The Last Years of the Soviet Empire: Snapshots from 1985-1991

By Vladimir Shlapentokh; Neil F. O'Donnell | Go to book overview

A DRAMA FOR TWO PLAYERS: THE GORBACHEV-YELTSIN CONFRONTATION, ACT II NOVEMBER 1990

Despite the number of important political actors crowding the stage in 1990,
the spotlight still belonged to Gorbachev and Yeltsin. This snapshot reflects
the ways in which their decisions and actions were influenced by their
respective roles: Yeltsin, the newcomer, had no script and could improvise
as he went along; Gorbachev, the old star, was constrained by rigid scripts
and roles firmly established by his predecessors. The events seen here echo
a process captured in several earlier snapshots: Yeltsin's facility with the
political left forced Gorbachev ever further to the right.

On November 16, Gorbachev for the first time faced open anger from the usually obedient deputies of the Supreme Soviet. Gorbachev's dramatic and sometimes tragic speeches since then have revealed a fundamental new element in Soviet politics--Gorbachev has acknowledged Yeltsin as his first real political opponent, and has vowed to fight him using every legal means possible.

The conflict between Gorbachev and Yeltsin, which is central to the political struggle in Moscow, is fueled by the two leaders' deep mutual animosity. Gorbachev considers Yeltsin a spoiler and an adventurist who, for purely ambitious reasons, has presented himself as the sole protector of the Russian people. Yeltsin, on the other hand, believes that although Gorbachev initiated an important process, he has proven to be incompetent, indecisive, and unimaginative, and is concerned only with preserving and extending his personal power. Each believes that the other is prepared to destroy the Soviet state in order to further his career.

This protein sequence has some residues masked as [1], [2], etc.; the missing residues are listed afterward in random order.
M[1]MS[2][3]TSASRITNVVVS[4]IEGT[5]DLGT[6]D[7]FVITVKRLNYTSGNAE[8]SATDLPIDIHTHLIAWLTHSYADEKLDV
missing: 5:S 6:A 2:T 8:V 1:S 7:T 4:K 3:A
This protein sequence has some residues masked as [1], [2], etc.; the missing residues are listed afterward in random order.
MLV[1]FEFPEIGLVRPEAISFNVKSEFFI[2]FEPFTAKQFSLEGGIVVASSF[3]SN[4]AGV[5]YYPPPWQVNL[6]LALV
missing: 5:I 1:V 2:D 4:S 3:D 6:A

In many ways, the programs advanced by Gorbachev and Yeltsin are not all that different. Both advocate a Western model for their country--one with a market economy based on mixed property and a democratic political order. The primary difference between the two lies in their opposing views regarding the future of the Soviet empire.

Even for those familiar with him, Yeltsin has proven to be an extraordinarily shrewd politician. In the perpetual chess game that is Moscow, Yeltsin has managed to capitalize on two blunders by Gorbachev, who, after a promising gambit early in the game, now finds himself in serious trouble.

From early on, Gorbachev believed that if the non-Russian republics were given significant, genuine autonomy, the empire could be maintained, even after the introduction of democracy. This was his first mistake.

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